·        Total fan base is claimed at 6.9 million. The proportion of fans in the south of England is 34 per cent;

·        Fans are 68 per cent male and 32 per cent female and “early adopters of technology”;

·        A boast that live Super League games average 171,000 viewers on Sky weekly with the Autumn Internationals averaging 800,000 on BBC;

·        RFL websites had 2.1 million unique users over the last year and there are 500,000 social media interactions a day;

·        Thirty-four per cent of fans say they are more likely to buy a produce if the company sponsors rugby league;

·        Super League fans are more likely than the general populous to own enjoy luxury holidays, own a home, eat at a fancy restaurant, enjoy watching sports in the pub and attend a gym;

·        A new website – superleaguetv.co.uk – will be launched. There’s nothing there now.

Some of this stuff you might already know, some you might have had an inkling of and some of it will entirely surprise you. I hope you find it interesting how your tastes and habits are being used to attract sponsors. What do you think of it all? Comment below.


IN the NRL, we’ve had some clubs over the years that have been regarded as half-way houses – joints that would take anyone, regardless of their disciplinary or behavioural record.

Kiwi Arana Taumata this week parted ways with his seventh club, a record that is unlikely to be equalled any time soon when you consider that five of them sacked him.

South Sydney come to mind as a place than had more than its fair share of “colourful rugby league identities” over the years, although those days are long gone.

On the first fortnight of the season, there were real concerns that Super League was becoming the halfway house of world rugby league. Some of the cheap shots and high tackles were terrible and the reactions of the disciplinary committee woefully and inappropriately lenient.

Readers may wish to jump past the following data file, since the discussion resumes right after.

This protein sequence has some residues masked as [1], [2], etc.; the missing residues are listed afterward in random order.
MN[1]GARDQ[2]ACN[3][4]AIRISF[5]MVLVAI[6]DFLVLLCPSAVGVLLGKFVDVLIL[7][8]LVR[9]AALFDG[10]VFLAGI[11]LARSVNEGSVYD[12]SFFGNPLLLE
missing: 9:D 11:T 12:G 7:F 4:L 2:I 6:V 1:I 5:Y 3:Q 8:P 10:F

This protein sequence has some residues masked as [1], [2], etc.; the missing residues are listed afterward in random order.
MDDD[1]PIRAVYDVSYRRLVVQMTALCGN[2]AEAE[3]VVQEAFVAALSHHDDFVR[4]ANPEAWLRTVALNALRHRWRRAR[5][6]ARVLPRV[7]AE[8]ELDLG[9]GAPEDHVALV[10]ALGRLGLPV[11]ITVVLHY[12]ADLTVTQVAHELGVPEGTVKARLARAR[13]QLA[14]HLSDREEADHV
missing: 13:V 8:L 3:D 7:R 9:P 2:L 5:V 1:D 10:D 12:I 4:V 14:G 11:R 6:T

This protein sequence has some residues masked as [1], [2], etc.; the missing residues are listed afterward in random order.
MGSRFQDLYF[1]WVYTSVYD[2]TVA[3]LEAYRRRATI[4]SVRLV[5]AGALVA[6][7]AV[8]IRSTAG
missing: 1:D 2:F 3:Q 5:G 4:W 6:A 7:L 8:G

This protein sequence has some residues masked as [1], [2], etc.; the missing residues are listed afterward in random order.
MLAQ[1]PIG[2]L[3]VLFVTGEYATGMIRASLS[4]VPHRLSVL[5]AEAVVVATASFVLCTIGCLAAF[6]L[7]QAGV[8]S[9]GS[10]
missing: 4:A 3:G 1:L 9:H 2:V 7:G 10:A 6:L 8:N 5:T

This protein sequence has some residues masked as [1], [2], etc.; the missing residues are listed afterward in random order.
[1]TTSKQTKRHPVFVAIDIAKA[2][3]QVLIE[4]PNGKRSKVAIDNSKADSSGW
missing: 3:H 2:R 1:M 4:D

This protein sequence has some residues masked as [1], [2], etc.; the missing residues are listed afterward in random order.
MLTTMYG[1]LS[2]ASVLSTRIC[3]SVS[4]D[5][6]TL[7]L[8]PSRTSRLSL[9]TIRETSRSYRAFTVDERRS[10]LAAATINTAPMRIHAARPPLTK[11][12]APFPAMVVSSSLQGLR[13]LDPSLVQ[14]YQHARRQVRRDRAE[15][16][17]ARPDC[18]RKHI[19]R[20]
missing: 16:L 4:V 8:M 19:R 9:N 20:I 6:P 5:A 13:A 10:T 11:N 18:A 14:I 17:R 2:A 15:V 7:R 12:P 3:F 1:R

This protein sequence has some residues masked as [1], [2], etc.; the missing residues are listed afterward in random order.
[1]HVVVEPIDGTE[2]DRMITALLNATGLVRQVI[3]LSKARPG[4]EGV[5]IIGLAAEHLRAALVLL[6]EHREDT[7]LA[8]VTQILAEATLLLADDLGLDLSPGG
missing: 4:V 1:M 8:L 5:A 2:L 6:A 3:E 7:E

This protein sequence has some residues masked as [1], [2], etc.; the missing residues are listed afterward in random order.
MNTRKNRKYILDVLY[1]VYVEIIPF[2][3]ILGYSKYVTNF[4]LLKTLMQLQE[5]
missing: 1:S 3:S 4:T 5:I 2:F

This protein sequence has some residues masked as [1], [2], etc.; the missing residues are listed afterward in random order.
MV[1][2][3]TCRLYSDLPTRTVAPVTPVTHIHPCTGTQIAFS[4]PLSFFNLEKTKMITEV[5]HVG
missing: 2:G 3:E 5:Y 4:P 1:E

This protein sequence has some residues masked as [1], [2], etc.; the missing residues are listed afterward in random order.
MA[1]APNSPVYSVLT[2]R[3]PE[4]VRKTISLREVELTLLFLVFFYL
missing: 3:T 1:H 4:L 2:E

For mine, Julian Bousquet’s challenge on Theo Fages in round two was worthy of a 10 week ban, not four. I haven’t seen the point of contact of Rangi Chase on Zac Hardaker but if it was head high then how can two matches be a sufficient suspension?

My countryman Ben Cross badly mistimed a tackle and seems to have been a little fortunate in the length of his suspension as well.

Leon Pryce lashing out with his knee at Richie Myler last Friday made for terrible television and yet he escaped a ban, while Brent Webb and Ben Westwood were each outed for a week even though they were kept apart when they apparently wanted to brawl as they were sent to the sin bin.

And how Nick Scruton escaped even a penalty for his hit on Gareth O’Brien last Saturday has got me beat. It obviously has the disciplinary committee beat too because Scruton was charged.

In discussing the demise of the shoulder charge, Leeds coach Brian McDermott said he didn’t mind because the disciplinary committee was not up to policing the ones that went wrong and “could kill someone”.

But following this line of thinking, do we ban every offence that the judiciary under-punish? Charge-downs? Gone! Any forward motion involving the knee? Gone. Tackling! Gone!

It’s fine to have a system of early pleas and charge grading but in the end the penalties have to fit the offence. It’s something worth working on if we are serious about convincing parents to let their kids play our game.


COMMENTS now and Todd Slater said Brad Takarangi may be heading to England after Luke O’Donnell received a release from Hudderfield. I’m hearing Adam Cuthbertson’s name.